Research Center Events

Prof. William Baumol Honored at Book Signing for The Microtheory of Innovative Entrepreneurship

At an intimate reception on October 5, sponsored by the Ewing Marion Kauffman Foundation, Princeton University Press and NYU Stern, William Baumol, Harold Price Professor of Entrepreneurship and academic director of Stern’s Berkley Center for Entrepreneurship and Innovation, was honored for his most recently published book, The Microtheory of Innovative Entrepreneurship.

“This book may well be the first formal theoretical analysis of the role of innovative entrepreneurs, the influences that drive their activities and pricing of the products that subsequently make use of their novel ideas,” says Prof. Baumol.

Professor Baumol’s new book focuses on the differences between the innovative entrepreneur, who puts new ideas into practice, and the replicative entrepreneur, who launches new business ventures that bears a resemblance to existing ventures. Part of the The Kauffman Foundation-Berkley Center Series on Innovation and Entrepreneurship, The Microtheory of Innovative Entrepreneurship analyzes the importance of innovative entrepreneurship in economic growth and prosperity and provides a formal theoretical analysis of the associated pricing and revenues. The book’s insights, which carve out a new space for innovative entrepreneurship in today’s mainstream study of microeconomics, can be used to design more effective policies aimed at bolstering economic development.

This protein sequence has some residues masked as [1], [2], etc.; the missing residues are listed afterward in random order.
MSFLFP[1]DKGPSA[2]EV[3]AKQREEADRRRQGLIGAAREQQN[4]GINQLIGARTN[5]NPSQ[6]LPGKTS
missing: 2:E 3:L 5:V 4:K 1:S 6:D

Before signing books, Professor Baumol spoke about the world’s most pressing problem – poverty – and described how entrepreneurship is critical in addressing this issue. One of his aims in writing the book was to convey the importance of having a chapter on entrepreneurship included in all economics textbooks. Ultimately, he hopes that more students will become interested in the field, spurring new innovations and bringing prosperity to struggling economies around the world.

strom ditchik baumol henry 350x232 image
(From left to right: Robert Strom, director of research and policy at the Ewing Marion Kauffman Foundation; Seth Ditchik, senior editor at Princeton University Press; William Baumol; and Peter Henry, dean of NYU Stern)